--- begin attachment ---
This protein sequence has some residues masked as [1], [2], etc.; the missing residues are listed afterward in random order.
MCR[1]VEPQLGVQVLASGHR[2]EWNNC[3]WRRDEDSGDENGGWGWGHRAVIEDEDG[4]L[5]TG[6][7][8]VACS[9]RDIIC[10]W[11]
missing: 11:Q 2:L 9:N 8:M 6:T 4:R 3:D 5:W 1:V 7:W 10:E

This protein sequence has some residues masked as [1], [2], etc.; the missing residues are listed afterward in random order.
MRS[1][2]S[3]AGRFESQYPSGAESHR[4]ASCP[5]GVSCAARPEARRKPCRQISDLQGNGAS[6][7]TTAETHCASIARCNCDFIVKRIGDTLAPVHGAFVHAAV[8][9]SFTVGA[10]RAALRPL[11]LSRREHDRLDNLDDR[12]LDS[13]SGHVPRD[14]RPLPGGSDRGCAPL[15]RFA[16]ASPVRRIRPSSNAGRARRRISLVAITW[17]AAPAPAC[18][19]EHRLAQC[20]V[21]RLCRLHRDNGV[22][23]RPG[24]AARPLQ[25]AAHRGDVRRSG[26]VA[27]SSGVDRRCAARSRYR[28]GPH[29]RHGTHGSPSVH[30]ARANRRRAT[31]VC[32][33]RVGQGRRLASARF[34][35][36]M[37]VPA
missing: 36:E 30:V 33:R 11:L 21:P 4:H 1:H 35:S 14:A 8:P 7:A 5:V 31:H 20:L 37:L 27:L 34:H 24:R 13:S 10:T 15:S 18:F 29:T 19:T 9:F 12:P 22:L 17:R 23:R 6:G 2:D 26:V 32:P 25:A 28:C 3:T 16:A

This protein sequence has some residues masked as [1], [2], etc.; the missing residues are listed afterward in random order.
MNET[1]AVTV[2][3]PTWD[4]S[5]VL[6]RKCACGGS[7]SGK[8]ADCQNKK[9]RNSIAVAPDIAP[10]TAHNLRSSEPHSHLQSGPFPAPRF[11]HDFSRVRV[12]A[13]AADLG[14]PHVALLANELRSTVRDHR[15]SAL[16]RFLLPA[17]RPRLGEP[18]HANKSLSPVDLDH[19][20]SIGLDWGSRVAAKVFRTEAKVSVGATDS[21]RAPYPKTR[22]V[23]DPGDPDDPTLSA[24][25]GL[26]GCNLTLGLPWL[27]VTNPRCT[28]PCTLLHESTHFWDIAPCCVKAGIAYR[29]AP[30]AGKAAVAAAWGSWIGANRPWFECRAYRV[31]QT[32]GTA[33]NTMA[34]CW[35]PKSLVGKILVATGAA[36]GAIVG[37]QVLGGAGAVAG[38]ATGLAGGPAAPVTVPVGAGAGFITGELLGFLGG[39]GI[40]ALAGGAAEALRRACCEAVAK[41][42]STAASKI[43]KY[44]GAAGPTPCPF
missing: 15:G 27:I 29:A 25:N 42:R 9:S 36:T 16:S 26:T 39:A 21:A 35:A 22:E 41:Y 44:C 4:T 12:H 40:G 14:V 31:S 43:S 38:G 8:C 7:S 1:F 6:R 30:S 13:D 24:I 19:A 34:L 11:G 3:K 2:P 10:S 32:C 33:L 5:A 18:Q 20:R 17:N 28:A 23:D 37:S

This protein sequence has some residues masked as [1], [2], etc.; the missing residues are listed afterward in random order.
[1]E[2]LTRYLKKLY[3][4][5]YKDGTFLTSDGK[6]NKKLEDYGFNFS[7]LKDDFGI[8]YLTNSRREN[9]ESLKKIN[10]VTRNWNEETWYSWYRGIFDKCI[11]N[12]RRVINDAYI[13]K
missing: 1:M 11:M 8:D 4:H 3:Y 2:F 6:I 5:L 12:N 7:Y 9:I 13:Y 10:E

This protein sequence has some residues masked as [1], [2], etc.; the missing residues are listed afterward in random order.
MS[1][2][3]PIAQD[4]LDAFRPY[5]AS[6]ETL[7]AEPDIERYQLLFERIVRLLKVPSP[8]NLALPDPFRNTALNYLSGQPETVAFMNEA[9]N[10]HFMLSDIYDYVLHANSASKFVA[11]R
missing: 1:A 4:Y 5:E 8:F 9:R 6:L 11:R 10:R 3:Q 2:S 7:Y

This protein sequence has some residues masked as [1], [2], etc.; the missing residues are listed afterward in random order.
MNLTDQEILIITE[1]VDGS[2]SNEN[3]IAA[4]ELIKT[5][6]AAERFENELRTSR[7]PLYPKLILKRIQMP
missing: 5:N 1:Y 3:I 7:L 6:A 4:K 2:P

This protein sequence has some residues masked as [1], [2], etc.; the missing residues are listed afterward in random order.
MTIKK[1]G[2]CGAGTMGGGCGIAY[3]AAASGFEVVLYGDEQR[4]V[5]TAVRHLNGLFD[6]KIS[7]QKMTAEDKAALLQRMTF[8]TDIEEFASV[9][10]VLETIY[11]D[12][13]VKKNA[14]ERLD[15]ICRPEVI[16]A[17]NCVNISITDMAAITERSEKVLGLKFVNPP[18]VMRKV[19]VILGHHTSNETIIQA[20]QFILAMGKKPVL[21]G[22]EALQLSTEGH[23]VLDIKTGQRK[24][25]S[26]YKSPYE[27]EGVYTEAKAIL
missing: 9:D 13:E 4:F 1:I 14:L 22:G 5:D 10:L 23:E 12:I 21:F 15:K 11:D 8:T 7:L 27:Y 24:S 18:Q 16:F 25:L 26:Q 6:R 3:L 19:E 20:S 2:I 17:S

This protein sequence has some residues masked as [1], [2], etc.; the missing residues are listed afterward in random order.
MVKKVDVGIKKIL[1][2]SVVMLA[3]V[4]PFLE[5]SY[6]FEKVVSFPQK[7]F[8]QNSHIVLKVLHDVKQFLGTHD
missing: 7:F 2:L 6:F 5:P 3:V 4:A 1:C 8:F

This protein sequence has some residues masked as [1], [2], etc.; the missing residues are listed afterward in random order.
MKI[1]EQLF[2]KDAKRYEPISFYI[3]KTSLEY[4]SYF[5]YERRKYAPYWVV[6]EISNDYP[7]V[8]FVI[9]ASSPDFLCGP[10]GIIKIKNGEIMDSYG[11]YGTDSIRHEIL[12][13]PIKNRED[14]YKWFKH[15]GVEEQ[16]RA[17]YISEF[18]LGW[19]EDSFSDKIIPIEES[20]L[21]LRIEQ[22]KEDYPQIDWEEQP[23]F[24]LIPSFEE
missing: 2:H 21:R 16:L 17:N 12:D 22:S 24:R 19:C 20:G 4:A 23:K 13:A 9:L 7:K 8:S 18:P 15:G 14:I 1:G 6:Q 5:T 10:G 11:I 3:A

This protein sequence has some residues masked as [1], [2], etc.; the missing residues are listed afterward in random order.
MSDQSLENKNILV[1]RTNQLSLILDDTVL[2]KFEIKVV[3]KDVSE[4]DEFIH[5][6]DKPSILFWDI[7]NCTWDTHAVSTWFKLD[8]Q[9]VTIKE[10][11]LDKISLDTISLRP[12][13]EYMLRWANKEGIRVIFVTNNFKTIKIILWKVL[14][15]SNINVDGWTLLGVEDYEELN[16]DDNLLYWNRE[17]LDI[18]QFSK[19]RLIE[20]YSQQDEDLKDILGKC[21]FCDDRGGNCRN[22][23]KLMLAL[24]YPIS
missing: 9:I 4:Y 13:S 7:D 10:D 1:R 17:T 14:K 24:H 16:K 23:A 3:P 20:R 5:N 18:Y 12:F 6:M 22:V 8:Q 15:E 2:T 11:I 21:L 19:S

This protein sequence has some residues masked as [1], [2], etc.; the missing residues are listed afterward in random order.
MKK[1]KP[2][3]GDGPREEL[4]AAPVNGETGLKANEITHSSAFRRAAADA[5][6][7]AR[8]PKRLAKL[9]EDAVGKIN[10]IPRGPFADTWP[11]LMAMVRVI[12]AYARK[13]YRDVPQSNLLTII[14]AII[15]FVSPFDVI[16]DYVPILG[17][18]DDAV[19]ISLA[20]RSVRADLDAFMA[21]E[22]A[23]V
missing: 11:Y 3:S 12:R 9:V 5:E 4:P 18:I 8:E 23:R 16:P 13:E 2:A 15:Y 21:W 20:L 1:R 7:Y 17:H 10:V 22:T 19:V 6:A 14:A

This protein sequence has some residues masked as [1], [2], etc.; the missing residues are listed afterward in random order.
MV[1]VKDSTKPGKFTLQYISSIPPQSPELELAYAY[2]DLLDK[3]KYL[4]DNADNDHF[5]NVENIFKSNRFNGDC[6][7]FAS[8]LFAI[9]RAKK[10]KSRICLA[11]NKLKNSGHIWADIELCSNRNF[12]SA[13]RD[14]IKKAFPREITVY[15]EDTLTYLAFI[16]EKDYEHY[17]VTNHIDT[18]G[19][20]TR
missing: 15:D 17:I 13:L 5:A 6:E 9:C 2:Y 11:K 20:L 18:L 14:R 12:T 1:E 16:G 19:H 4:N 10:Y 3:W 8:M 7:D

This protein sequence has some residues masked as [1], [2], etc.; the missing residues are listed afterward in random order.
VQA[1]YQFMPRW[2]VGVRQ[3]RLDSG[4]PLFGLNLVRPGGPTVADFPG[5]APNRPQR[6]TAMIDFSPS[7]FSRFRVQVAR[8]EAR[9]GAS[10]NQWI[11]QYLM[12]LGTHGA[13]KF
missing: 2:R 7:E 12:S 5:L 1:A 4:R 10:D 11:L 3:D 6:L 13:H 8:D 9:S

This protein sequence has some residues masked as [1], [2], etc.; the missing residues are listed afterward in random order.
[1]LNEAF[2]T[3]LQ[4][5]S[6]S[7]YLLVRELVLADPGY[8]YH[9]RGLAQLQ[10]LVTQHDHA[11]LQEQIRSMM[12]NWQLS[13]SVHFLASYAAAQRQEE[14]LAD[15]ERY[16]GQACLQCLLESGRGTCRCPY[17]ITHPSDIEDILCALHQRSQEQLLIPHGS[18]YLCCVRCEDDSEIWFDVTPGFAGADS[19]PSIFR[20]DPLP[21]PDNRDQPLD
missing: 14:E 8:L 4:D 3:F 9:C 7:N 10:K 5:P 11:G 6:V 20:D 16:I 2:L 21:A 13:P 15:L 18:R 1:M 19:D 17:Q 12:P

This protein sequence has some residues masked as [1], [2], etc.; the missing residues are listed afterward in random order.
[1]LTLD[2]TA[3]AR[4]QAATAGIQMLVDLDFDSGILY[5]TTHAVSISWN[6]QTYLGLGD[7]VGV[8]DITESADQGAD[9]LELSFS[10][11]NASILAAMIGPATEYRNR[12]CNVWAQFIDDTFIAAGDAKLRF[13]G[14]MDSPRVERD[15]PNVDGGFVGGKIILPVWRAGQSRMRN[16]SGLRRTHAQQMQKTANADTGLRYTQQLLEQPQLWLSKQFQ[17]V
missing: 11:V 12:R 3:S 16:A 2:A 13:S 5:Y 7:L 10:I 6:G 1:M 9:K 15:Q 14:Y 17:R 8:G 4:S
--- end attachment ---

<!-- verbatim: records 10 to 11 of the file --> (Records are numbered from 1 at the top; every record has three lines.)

This protein sequence has some residues masked as [1], [2], etc.; the missing residues are listed afterward in random order.
MSDQSLENKNILV[1]RTNQLSLILDDTVL[2]KFEIKVV[3]KDVSE[4]DEFIH[5][6]DKPSILFWDI[7]NCTWDTHAVSTWFKLD[8]Q[9]VTIKE[10][11]LDKISLDTISLRP[12][13]EYMLRWANKEGIRVIFVTNNFKTIKIILWKVL[14][15]SNINVDGWTLLGVEDYEELN[16]DDNLLYWNRE[17]LDI[18]QFSK[19]RLIE[20]YSQQDEDLKDILGKC[21]FCDDRGGNCRN[22][23]KLMLAL[24]YPIS
missing: 9:I 4:Y 13:S 7:D 10:D 1:R 17:T 14:K 24:H 16:K 23:A 3:P 20:R 5:N 18:Y 12:F 6:M 22:V 8:Q 15:E 2:T 11:I 21:L 19:S

This protein sequence has some residues masked as [1], [2], etc.; the missing residues are listed afterward in random order.
MKK[1]KP[2][3]GDGPREEL[4]AAPVNGETGLKANEITHSSAFRRAAADA[5][6][7]AR[8]PKRLAKL[9]EDAVGKIN[10]IPRGPFADTWP[11]LMAMVRVI[12]AYARK[13]YRDVPQSNLLTII[14]AII[15]FVSPFDVI[16]DYVPILG[17][18]DDAV[19]ISLA[20]RSVRADLDAFMA[21]E[22]A[23]V
missing: 11:Y 3:S 12:R 9:V 5:E 4:P 18:I 8:E 23:R 16:P 13:E 2:A 15:Y 21:W 20:L 1:R 7:Y 17:H 10:V 22:T 19:V 6:A 14:A